This time of year, my ‘in-box’ is typically flooded with letters and emails from people trying to to figure out how to be healthier. I hear from yo-yo dieters, frantic to finally lose weight and keep it off, couch potatoes who know they need to be moving but can’t seem to make it happen, and ‘second halvers’ who burn out after every set of their New Year’s resolutions. They are all curious about the same thing — how to get, and stay, motivated to achieve better health.
This may come as a surprise but the first thing I recommend is to tear up those resolutions! They are generally an exercise in futility. (Sadly, research reveals that nearly a third of all New Year’s resolutions won’t even make it until mid January.) No, true change requires something more than being swept away in the thrill of a new beginning.
Instead, here’s how you might find that elusive motivation:
1) Change your mind set. Instead of telling yourself things like, “I’m too old to exercise,” or “I’ll never get this weight off,” be more positive. Tell yourself things like, “I want to live a long time and this will help me do it,” or “I want to be a healthy role-model for my Grandkids.”
2) Set small goals to increase your odds of succeeding. For example, instead of trying to walk an hour every single day, begin with just fifteen minutes, four times a week. After a week or two, bump it up. (Most people discover permanent change over the long haul. “Quick fixes’ simply don’t exist in the real world!)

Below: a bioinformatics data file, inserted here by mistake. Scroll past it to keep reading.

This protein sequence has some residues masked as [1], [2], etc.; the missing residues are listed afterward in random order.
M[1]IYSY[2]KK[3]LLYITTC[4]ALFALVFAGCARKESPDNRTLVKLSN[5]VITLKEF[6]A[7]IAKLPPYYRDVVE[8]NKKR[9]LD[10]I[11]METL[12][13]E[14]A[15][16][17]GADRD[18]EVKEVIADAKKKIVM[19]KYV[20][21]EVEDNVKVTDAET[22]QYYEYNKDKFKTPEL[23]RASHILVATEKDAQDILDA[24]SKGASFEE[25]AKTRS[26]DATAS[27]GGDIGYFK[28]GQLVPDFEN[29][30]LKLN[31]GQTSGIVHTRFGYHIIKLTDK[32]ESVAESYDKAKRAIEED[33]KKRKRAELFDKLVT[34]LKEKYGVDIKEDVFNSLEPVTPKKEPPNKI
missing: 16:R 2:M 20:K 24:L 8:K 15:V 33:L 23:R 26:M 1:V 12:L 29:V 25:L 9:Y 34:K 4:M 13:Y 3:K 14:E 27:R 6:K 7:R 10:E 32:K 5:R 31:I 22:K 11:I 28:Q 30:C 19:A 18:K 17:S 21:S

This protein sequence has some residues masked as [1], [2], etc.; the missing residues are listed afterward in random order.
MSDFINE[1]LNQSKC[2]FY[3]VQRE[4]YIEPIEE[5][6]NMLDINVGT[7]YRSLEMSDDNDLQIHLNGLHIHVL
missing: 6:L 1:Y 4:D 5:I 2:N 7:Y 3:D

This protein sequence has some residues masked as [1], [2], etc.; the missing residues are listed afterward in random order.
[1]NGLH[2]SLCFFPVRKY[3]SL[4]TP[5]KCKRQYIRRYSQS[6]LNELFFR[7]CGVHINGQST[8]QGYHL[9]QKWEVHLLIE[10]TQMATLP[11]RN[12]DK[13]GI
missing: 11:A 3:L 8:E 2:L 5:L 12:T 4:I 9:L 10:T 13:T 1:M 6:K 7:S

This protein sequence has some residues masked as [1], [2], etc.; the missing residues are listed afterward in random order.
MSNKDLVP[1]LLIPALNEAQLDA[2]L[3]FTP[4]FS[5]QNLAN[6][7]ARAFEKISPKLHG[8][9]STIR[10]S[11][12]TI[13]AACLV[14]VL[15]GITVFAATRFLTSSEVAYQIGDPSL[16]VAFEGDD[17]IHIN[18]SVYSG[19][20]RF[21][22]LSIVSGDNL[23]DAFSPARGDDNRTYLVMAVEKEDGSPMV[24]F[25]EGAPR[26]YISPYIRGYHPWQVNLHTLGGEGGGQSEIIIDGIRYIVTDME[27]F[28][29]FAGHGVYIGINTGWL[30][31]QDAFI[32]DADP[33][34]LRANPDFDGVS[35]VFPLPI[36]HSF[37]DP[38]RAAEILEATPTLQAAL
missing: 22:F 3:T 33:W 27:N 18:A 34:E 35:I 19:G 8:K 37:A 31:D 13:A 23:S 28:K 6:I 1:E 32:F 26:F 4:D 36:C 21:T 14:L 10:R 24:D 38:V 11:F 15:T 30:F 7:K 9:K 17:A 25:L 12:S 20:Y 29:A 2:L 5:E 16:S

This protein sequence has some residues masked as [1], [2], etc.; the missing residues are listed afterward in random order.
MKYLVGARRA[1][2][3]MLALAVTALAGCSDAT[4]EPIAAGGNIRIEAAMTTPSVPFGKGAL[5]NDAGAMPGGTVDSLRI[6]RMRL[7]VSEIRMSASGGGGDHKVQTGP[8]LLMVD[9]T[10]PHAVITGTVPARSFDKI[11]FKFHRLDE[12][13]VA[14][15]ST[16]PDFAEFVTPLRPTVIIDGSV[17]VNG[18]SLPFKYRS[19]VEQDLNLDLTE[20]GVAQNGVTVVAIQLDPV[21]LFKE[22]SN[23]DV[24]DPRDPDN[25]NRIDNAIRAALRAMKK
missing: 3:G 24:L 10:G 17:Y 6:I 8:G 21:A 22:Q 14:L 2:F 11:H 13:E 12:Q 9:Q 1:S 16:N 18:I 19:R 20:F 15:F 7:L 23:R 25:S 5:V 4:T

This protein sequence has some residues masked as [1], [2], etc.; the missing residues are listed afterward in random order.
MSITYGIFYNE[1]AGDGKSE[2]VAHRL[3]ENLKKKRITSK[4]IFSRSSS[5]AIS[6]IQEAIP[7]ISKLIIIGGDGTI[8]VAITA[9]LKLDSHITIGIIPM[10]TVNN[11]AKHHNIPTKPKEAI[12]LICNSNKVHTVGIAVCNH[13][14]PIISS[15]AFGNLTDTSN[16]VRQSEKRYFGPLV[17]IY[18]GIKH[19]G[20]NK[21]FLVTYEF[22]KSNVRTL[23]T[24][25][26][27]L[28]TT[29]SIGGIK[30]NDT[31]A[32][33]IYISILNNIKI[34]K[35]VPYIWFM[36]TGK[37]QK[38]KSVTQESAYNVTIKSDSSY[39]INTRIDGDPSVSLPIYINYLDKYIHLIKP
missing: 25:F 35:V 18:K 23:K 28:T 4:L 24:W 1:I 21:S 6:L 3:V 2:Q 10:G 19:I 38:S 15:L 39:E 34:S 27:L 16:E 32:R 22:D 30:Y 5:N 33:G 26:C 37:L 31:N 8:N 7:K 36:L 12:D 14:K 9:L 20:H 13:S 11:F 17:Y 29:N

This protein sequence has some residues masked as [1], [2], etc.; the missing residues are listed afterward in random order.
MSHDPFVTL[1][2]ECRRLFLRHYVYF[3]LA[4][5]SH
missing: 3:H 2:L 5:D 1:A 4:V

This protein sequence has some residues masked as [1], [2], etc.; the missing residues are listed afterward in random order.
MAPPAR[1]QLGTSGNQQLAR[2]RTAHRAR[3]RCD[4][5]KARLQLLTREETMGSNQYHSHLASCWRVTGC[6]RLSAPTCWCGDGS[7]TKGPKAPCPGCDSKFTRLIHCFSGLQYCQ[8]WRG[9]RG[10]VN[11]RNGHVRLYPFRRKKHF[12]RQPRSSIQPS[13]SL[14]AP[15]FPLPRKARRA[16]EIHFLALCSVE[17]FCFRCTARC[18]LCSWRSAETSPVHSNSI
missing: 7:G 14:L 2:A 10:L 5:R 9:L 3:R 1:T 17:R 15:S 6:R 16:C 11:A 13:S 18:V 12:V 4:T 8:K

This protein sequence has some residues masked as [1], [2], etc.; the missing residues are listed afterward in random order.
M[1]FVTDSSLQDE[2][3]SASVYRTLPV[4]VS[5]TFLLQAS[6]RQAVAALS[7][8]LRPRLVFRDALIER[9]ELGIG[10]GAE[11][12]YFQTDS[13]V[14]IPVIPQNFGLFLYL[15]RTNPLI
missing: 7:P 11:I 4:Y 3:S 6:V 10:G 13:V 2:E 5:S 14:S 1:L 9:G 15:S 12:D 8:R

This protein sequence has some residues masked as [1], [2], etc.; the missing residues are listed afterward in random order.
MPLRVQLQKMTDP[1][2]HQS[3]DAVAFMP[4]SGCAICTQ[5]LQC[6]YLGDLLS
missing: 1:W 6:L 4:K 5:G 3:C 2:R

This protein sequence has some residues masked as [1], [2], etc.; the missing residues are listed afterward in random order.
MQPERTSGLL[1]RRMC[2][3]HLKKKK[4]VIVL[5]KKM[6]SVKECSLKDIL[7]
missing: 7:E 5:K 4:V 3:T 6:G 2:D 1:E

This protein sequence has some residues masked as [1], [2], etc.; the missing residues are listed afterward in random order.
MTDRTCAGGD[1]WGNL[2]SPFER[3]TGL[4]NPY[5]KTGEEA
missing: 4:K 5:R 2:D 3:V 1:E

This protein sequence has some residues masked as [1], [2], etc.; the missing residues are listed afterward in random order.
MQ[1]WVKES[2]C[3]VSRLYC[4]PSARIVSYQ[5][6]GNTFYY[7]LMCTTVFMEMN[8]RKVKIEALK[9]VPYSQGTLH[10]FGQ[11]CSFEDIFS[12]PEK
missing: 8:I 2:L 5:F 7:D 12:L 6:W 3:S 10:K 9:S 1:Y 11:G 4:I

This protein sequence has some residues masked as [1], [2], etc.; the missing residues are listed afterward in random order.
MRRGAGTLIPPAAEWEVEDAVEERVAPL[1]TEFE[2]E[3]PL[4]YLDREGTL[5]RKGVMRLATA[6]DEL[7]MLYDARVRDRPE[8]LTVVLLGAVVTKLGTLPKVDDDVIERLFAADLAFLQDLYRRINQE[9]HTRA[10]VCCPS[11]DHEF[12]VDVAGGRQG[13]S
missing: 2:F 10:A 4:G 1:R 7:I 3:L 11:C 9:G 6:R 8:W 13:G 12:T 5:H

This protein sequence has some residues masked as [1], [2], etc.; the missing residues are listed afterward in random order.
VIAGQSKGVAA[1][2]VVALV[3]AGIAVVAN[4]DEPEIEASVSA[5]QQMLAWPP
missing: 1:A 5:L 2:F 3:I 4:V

3) Have a plan. Nothing too complex but a simple understanding of where you are headed. Look at your week and decide when, where and how you will include what you want to do.
4) Identify the specifics of motivates you! Make a list of all of the positive physical, mental, and emotional benefits that will result from the changes you are making. Review this list regularly. Find an activity or program that fits you well. Decide if you will you be more successful pursuing your goal privately or if a group setting offers you more support.
This last one may take some trial and error. Be patient! More importantly, don’t be too hard on yourself if you end up trying a variety of different approaches before you settle into one that works for you.
I speak from experience on this final point. I can’t tell you how many different exercise programs I’ve been involved in during the last 25 years or so. Not because they didn’t fit. No, for years I’ve understood that I get really bored doing the same thing over and over again, and this includes exercise. So I’ve always mixed up my exercise routine.
For example, last fall I discovered the ‘Adorni Center’ and all of the programs, classes, and equipment they provide through our local Department of Parks and Recreation. I’m having a ball! What a great facility it is. They offer a huge variety of classes and equipment in a clean, wonderful setting, right on the waterfront. What a view! The staff is friendly and the members welcoming. I’m happy to admit that I thoroughly enjoy sweating in a room full of my ‘peeps’ – you know, people our age who have lived long enough to understand that there is no such thing as perfection and that physical activity is crucial to healthy aging. They are a warm and accepting bunch that understands the value of movement, flexibility, and strength training. Our instructor, Cat, is a gem – full of enthusiasm, clarity and good humor. Oh how I appreciate the levity in that class! (I began in another equally wonderful class – three cheers for that instructor, Bonnie – but unfortunately, it conflicted with my work schedule.)
I think at this age most of us realize that change is hard. But I also hope you know that change is within your reach. Be realistic, start small, and find the program that works for you. Do this and I doubt I’ll find you in my in-box come January, 2015 … unless you are there to share your success!